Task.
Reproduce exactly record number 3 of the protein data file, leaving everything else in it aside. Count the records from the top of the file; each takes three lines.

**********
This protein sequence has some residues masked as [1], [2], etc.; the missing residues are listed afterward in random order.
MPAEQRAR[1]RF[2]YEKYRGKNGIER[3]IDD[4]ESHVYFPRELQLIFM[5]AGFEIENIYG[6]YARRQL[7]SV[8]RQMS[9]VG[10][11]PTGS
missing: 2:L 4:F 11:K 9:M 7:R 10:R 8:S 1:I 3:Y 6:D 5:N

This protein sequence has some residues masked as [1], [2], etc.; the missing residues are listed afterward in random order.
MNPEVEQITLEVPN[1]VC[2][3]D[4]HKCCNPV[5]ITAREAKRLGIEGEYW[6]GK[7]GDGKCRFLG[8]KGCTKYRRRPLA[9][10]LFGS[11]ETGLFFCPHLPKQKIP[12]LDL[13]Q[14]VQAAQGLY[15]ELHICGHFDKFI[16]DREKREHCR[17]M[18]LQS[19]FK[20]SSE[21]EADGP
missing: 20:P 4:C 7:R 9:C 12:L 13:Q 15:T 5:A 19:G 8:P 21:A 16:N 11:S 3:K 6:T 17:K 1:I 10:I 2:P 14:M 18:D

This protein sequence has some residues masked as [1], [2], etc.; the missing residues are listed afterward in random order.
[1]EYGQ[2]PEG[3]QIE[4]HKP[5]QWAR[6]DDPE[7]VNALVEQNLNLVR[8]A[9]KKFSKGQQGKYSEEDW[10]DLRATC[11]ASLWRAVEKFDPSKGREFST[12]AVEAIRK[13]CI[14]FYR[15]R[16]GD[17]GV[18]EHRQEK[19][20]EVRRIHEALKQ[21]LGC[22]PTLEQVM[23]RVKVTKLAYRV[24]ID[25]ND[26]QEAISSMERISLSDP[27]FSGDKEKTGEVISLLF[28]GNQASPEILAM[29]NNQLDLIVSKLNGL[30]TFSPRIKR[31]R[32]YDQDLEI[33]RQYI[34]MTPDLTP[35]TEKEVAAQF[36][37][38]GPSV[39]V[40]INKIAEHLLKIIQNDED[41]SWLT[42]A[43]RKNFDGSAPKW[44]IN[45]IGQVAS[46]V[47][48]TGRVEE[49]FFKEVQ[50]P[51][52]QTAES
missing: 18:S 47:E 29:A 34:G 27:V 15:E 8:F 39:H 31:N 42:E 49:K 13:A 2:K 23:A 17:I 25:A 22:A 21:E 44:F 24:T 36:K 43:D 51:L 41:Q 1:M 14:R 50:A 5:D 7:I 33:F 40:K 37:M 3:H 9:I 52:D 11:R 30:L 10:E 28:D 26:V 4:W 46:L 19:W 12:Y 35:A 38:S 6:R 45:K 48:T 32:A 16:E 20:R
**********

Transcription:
This protein sequence has some residues masked as [1], [2], etc.; the missing residues are listed afterward in random order.
[1]EYGQ[2]PEG[3]QIE[4]HKP[5]QWAR[6]DDPE[7]VNALVEQNLNLVR[8]A[9]KKFSKGQQGKYSEEDW[10]DLRATC[11]ASLWRAVEKFDPSKGREFST[12]AVEAIRK[13]CI[14]FYR[15]R[16]GD[17]GV[18]EHRQEK[19][20]EVRRIHEALKQ[21]LGC[22]PTLEQVM[23]RVKVTKLAYRV[24]ID[25]ND[26]QEAISSMERISLSDP[27]FSGDKEKTGEVISLLF[28]GNQASPEILAM[29]NNQLDLIVSKLNGL[30]TFSPRIKR[31]R[32]YDQDLEI[33]RQYI[34]MTPDLTP[35]TEKEVAAQF[36][37][38]GPSV[39]V[40]INKIAEHLLKIIQNDED[41]SWLT[42]A[43]RKNFDGSAPKW[44]IN[45]IGQVAS[46]V[47][48]TGRVEE[49]FFKEVQ[50]P[51][52]QTAES
missing: 18:S 47:E 29:A 34:G 27:V 15:E 8:F 39:H 31:N 42:E 49:K 13:A 2:K 23:A 17:I 25:A 22:A 21:E 44:F 24:T 36:K 43:D 51:L 41:Q 1:M 14:R 50:A 5:D 7:I 33:F 40:K 37:M 3:H 9:I 52:D 11:R 30:L 10:E 28:D 26:V 4:W 46:L 19:W 12:Y 35:A 38:S 6:R 45:K 48:T 32:A 16:E 20:R